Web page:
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Russian Geology and Geophysics

2018 year, number 8

THE SOURCE OF SULFUR IN SULFIDE DEPOSITS IN THE SIBERIAN PLATFORM TRAPS (from isotope data)

V.V. Ryabov1, O.N. Simonov2, S.G. Snisar2, A.A. Borovikov1
1V.S. Sobolev Institute of Geology and Mineralogy, Siberian Branch of the Russian Academy of Sciences, pr. Akademika Koptyuga 3, Novosibirsk, 630090, Russia
2Polar Division of Public Joint Stock Company Mining and Metallurgical Company Norilsk Nickel, Gvardeiskaya pl. 2, Norilsk, Krasnoyarsk Territory, 663330, Russia
Keywords: Sulfur, sulfate reduction, sulfur isotope composition, sulfide deposits, anhydrite, Norilsk district

Abstract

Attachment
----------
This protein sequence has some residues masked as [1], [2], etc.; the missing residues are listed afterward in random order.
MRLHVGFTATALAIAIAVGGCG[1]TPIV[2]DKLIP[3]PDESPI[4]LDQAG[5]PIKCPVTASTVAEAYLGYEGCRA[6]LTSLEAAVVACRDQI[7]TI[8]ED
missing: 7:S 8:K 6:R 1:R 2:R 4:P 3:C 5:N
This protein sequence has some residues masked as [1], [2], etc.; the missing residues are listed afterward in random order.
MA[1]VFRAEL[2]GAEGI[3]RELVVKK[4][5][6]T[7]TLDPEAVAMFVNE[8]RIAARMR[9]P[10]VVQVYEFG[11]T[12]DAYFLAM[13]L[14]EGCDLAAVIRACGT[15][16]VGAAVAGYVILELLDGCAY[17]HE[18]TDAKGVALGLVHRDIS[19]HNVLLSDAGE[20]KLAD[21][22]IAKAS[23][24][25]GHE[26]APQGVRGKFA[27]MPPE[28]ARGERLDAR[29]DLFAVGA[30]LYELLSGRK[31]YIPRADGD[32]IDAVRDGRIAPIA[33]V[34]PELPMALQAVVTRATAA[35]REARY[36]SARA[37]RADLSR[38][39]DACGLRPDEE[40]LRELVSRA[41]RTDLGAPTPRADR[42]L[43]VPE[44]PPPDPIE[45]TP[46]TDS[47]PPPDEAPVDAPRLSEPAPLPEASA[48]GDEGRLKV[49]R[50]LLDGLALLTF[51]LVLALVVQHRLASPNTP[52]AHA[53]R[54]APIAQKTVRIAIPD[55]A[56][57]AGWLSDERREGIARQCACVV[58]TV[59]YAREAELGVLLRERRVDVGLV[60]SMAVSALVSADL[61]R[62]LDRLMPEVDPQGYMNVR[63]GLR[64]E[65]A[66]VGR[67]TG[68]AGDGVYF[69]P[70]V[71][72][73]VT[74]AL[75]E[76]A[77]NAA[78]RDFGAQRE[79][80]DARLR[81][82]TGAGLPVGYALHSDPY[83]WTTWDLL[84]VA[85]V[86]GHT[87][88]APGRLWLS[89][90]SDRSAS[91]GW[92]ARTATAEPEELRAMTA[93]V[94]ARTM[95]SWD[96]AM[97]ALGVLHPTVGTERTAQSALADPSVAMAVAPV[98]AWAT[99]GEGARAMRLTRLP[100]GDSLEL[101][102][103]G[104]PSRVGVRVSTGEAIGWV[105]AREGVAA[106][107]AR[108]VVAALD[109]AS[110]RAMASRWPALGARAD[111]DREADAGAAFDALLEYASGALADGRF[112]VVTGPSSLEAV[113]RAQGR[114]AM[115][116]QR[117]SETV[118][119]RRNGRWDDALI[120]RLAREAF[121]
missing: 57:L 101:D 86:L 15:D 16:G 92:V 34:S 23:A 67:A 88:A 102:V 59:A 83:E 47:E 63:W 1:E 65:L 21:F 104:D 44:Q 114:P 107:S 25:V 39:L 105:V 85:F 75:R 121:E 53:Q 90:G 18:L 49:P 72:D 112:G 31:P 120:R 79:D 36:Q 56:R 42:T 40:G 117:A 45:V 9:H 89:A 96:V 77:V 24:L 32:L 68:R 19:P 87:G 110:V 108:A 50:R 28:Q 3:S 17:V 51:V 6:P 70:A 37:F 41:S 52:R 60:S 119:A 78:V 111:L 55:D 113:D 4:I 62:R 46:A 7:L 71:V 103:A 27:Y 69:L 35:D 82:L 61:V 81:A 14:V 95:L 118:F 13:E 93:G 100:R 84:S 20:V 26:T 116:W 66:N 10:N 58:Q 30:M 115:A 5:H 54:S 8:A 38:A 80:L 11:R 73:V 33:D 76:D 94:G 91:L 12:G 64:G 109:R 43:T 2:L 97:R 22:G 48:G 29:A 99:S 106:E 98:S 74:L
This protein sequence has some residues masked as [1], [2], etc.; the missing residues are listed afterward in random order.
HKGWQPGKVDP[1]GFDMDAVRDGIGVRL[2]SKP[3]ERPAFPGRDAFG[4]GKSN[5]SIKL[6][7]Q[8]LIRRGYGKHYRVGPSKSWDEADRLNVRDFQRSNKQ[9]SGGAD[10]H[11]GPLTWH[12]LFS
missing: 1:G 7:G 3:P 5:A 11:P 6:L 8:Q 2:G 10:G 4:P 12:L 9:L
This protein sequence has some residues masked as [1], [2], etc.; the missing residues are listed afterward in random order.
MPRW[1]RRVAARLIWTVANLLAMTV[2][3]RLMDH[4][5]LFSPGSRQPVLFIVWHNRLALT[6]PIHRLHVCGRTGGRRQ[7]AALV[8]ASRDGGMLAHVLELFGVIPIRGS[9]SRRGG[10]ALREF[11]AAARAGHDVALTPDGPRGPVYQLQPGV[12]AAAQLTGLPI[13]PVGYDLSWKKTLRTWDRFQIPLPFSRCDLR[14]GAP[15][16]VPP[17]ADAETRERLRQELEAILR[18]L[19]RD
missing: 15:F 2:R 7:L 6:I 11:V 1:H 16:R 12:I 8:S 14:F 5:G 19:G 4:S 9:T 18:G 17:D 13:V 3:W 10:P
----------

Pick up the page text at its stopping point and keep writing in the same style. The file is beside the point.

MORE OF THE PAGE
The source of sulfur in giant Norilsk-type sulfide deposits is discussed. A review of the state of the problem and a critical analysis of existing hypotheses are made. The distribution of δ34S in sulfides of ore occurrences and small and large deposits and in normal sedimentary, metamorphogenic, and hypogene sulfates is considered. A large number of new δ34S data for sulfides and sulfates in various deposits, volcanic and terrigenous rocks, coals, graphites, and metasomatites are presented. The main attention is focused on the objects of the Norilsk and Kureika ore districts. The δ34S value varies from -14 to +22.5 in sulfides of rocks and ores and from 15.3 to 33 in anhydrites. In sulfide-sulfate intergrowths and assemblages, δ34S is within 4.2-14.6 in sulfides and within 15.3-21.3 in anhydrites. The most isotopically heavy sulfur was found in pyrrhotite veins in basalts (δ34S = 21.6), in sulfate veins cutting dolomites (δ34S = 33), and in subsidence caldera sulfates in basalts (δ34S = 23.2-25.2). Sulfide ores of the Tsentralnaya Shilki intrusion have a heavy sulfur isotope composition (δ34S = 17.7 ( n = 15)). Thermobarogeochemical studies of anhydrites have revealed inclusions of different types with homogenization temperatures ranging from 685ºC to 80ºC. Metamorphogenic and hypogene anhydrites are associated with a carbonaceous substance, and hypogene anhydrites have inclusions of chloride-containing salt melts. We assume that sulfur in the trap sulfide deposits was introduced with sulfates of sedimentary rocks (δ34S = 22-24). No assimilation of sulfates by basaltic melt took place. The sedimentary anhydrites were steamed by hydrocarbons, which led to sulfate reduction and δ34S fractionation. As a result, isotopically light sulfur accumulated in sulfides and hydrogen sulfide, isotopically heavy sulfur was removed by aqueous calcium sulfate solution, and residual metamorphogenic anhydrite acquired a lighter sulfur isotope composition as compared with the sedimentary one. The wide variations in δ34S in sulfides and sulfates are due to changes in the physicochemical parameters of the ore-forming system (first of all, temperature and P CH4) during the sulfate reduction. The regional hydrocarbon resources were sufficient for large-scale ore formation.